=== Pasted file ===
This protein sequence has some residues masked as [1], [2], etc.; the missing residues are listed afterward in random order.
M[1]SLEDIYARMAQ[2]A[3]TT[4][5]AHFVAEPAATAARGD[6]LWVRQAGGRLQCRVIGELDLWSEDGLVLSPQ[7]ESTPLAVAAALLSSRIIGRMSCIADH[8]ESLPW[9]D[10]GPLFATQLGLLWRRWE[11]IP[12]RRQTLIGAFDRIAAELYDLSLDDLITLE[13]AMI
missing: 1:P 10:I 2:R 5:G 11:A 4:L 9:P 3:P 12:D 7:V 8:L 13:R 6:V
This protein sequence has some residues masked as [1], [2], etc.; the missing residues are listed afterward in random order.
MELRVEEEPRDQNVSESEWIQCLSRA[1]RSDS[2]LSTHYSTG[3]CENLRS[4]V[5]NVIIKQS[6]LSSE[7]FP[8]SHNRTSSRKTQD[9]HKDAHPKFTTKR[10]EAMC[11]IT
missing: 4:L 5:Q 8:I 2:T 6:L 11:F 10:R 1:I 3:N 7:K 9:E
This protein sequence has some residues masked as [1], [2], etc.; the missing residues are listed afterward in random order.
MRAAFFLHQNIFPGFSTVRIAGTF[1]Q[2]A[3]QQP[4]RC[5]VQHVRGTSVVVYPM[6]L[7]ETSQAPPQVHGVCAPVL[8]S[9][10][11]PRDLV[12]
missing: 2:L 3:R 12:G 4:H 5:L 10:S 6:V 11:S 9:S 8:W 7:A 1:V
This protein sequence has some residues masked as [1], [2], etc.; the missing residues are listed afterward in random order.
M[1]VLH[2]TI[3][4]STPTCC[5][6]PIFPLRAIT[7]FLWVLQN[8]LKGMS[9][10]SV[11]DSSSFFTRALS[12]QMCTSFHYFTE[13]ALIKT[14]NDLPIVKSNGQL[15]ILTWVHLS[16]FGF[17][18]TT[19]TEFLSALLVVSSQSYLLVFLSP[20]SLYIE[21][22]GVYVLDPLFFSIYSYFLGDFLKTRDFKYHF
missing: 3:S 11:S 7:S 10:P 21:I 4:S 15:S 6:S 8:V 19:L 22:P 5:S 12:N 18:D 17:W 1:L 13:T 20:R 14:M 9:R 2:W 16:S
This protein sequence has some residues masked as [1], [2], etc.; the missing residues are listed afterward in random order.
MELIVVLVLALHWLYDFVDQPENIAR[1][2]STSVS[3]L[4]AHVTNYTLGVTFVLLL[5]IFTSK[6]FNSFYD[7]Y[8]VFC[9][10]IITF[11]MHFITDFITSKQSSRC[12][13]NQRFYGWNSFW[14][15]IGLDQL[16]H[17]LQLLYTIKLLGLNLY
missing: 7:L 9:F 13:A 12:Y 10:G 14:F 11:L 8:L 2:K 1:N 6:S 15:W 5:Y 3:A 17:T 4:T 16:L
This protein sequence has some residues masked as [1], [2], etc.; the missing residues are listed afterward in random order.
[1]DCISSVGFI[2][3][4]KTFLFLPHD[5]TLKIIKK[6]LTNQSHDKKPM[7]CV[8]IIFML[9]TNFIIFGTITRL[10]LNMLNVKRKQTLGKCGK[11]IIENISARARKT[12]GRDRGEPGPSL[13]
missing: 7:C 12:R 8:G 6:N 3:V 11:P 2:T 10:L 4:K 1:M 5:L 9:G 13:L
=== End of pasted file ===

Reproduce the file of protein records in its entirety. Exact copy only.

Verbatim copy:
This protein sequence has some residues masked as [1], [2], etc.; the missing residues are listed afterward in random order.
M[1]SLEDIYARMAQ[2]A[3]TT[4][5]AHFVAEPAATAARGD[6]LWVRQAGGRLQCRVIGELDLWSEDGLVLSPQ[7]ESTPLAVAAALLSSRIIGRMSCIADH[8]ESLPW[9]D[10]GPLFATQLGLLWRRWE[11]IP[12]RRQTLIGAFDRIAAELYDLSLDDLITLE[13]AMI
missing: 1:P 10:I 2:R 5:G 11:A 4:L 9:P 3:P 12:D 7:V 8:L 13:R 6:V
This protein sequence has some residues masked as [1], [2], etc.; the missing residues are listed afterward in random order.
MELRVEEEPRDQNVSESEWIQCLSRA[1]RSDS[2]LSTHYSTG[3]CENLRS[4]V[5]NVIIKQS[6]LSSE[7]FP[8]SHNRTSSRKTQD[9]HKDAHPKFTTKR[10]EAMC[11]IT
missing: 4:L 5:Q 8:I 2:T 6:L 11:F 10:R 1:I 3:N 7:K 9:E
This protein sequence has some residues masked as [1], [2], etc.; the missing residues are listed afterward in random order.
MRAAFFLHQNIFPGFSTVRIAGTF[1]Q[2]A[3]QQP[4]RC[5]VQHVRGTSVVVYPM[6]L[7]ETSQAPPQVHGVCAPVL[8]S[9][10][11]PRDLV[12]
missing: 2:L 3:R 12:G 4:H 5:L 10:S 6:V 11:S 9:S 8:W 7:A 1:V
This protein sequence has some residues masked as [1], [2], etc.; the missing residues are listed afterward in random order.
M[1]VLH[2]TI[3][4]STPTCC[5][6]PIFPLRAIT[7]FLWVLQN[8]LKGMS[9][10]SV[11]DSSSFFTRALS[12]QMCTSFHYFTE[13]ALIKT[14]NDLPIVKSNGQL[15]ILTWVHLS[16]FGF[17][18]TT[19]TEFLSALLVVSSQSYLLVFLSP[20]SLYIE[21][22]GVYVLDPLFFSIYSYFLGDFLKTRDFKYHF
missing: 3:S 11:S 7:S 10:P 21:I 4:S 15:S 6:S 8:V 19:L 22:P 5:S 12:N 18:D 17:W 1:L 13:T 20:R 14:M 9:R 2:W 16:S
This protein sequence has some residues masked as [1], [2], etc.; the missing residues are listed afterward in random order.
MELIVVLVLALHWLYDFVDQPENIAR[1][2]STSVS[3]L[4]AHVTNYTLGVTFVLLL[5]IFTSK[6]FNSFYD[7]Y[8]VFC[9][10]IITF[11]MHFITDFITSKQSSRC[12][13]NQRFYGWNSFW[14][15]IGLDQL[16]H[17]LQLLYTIKLLGLNLY
missing: 7:L 9:F 13:A 12:Y 10:G 14:F 11:L 8:L 2:K 1:N 6:S 15:W 5:Y 3:A 17:T 4:T 16:L
This protein sequence has some residues masked as [1], [2], etc.; the missing residues are listed afterward in random order.
[1]DCISSVGFI[2][3][4]KTFLFLPHD[5]TLKIIKK[6]LTNQSHDKKPM[7]CV[8]IIFML[9]TNFIIFGTITRL[10]LNMLNVKRKQTLGKCGK[11]IIENISARARKT[12]GRDRGEPGPSL[13]
missing: 7:C 12:R 8:G 6:N 3:V 11:P 2:T 10:L 4:K 1:M 5:L 9:G 13:L